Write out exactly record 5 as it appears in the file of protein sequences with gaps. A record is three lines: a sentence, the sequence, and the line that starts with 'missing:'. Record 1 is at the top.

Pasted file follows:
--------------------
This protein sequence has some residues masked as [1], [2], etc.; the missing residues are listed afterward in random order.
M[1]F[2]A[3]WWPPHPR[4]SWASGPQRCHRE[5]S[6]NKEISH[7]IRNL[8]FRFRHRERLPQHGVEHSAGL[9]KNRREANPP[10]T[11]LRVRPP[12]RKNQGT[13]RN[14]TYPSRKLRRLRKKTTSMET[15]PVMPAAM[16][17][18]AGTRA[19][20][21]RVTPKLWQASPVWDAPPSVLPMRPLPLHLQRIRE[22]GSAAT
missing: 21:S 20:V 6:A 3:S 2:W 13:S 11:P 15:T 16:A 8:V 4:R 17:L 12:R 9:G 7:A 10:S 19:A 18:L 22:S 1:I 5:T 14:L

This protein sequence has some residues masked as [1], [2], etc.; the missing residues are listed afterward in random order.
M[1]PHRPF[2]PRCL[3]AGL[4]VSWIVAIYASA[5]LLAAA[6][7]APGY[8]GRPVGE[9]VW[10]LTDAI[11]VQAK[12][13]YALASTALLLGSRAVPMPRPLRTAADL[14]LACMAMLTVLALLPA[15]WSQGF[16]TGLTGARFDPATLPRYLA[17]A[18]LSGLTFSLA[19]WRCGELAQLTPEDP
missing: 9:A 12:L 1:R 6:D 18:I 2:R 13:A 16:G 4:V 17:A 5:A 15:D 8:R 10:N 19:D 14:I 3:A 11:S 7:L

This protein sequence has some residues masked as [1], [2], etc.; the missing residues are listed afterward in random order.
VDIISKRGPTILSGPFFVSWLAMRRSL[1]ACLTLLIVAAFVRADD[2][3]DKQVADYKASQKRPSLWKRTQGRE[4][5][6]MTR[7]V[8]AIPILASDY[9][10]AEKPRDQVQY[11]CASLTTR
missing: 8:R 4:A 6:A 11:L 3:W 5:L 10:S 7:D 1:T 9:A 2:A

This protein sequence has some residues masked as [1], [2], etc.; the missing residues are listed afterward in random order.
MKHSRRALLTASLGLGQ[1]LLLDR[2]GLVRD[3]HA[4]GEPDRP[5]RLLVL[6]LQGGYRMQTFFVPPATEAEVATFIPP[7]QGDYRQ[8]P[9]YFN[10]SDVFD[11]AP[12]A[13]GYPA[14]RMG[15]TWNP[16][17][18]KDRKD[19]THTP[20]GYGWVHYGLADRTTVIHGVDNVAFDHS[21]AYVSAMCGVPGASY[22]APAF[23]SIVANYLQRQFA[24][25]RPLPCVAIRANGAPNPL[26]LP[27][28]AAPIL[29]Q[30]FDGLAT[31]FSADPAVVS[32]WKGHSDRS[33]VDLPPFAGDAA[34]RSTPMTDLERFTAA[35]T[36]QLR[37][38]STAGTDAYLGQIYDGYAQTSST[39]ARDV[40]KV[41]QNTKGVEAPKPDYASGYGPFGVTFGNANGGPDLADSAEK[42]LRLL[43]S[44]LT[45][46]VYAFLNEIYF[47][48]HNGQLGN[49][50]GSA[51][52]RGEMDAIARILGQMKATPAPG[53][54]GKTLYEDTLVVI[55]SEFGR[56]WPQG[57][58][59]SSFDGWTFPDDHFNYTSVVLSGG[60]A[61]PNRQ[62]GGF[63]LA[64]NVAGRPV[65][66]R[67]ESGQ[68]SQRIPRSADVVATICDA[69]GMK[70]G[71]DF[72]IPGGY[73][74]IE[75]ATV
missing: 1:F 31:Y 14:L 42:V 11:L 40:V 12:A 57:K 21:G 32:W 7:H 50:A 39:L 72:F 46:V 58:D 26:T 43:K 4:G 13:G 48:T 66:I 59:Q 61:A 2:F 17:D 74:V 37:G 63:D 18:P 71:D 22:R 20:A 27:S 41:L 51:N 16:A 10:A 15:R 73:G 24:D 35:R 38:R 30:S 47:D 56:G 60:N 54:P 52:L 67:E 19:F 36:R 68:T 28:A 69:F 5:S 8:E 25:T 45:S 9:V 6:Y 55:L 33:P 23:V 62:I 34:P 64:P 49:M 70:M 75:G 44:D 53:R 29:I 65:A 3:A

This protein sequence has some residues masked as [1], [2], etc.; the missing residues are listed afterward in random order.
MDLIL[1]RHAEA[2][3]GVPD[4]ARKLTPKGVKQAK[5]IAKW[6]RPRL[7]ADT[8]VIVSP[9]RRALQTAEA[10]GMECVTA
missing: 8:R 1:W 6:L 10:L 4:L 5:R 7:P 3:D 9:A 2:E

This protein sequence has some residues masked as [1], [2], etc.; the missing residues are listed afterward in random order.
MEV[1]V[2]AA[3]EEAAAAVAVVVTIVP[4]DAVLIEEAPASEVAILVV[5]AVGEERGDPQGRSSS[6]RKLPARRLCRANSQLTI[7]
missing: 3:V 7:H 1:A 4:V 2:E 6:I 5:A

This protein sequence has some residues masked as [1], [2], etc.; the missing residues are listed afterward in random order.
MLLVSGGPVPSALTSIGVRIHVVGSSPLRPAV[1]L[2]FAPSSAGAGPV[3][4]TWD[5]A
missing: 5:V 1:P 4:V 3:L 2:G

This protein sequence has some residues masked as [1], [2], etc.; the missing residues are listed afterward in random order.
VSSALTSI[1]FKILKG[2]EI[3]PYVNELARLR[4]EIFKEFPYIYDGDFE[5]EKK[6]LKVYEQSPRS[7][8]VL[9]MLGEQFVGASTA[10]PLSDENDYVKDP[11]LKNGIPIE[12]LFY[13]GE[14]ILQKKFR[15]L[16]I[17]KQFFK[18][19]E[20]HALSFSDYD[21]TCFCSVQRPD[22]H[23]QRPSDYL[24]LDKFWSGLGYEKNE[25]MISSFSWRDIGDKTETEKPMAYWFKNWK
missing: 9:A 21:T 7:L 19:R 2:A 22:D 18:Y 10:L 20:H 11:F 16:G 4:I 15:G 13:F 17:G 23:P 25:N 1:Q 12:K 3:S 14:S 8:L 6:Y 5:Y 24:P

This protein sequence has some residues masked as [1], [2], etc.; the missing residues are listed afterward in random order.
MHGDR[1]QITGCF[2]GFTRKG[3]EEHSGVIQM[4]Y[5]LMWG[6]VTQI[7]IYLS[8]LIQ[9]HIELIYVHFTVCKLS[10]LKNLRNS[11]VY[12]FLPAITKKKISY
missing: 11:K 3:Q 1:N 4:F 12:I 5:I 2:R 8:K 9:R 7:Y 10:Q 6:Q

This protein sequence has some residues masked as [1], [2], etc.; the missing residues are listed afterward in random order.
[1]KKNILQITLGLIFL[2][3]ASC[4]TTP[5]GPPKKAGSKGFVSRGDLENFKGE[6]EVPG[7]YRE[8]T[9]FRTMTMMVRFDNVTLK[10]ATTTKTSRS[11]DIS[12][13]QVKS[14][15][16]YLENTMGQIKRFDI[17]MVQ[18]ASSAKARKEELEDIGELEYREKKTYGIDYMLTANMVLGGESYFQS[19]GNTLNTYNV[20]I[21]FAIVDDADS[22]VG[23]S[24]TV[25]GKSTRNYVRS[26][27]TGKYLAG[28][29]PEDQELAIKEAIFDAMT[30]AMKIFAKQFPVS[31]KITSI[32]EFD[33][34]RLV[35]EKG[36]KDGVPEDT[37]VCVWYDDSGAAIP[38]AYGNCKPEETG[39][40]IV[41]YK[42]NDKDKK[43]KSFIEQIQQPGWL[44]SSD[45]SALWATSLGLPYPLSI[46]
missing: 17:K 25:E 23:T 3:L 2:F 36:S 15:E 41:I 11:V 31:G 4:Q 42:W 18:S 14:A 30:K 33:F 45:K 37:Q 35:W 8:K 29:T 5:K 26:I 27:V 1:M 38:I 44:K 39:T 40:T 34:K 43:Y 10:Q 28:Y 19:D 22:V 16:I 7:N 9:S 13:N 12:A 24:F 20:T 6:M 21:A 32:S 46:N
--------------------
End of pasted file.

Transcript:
This protein sequence has some residues masked as [1], [2], etc.; the missing residues are listed afterward in random order.
MDLIL[1]RHAEA[2][3]GVPD[4]ARKLTPKGVKQAK[5]IAKW[6]RPRL[7]ADT[8]VIVSP[9]RRALQTAEA[10]GMECVTA
missing: 8:R 1:W 6:L 10:L 4:L 5:R 7:P 3:D 9:A 2:E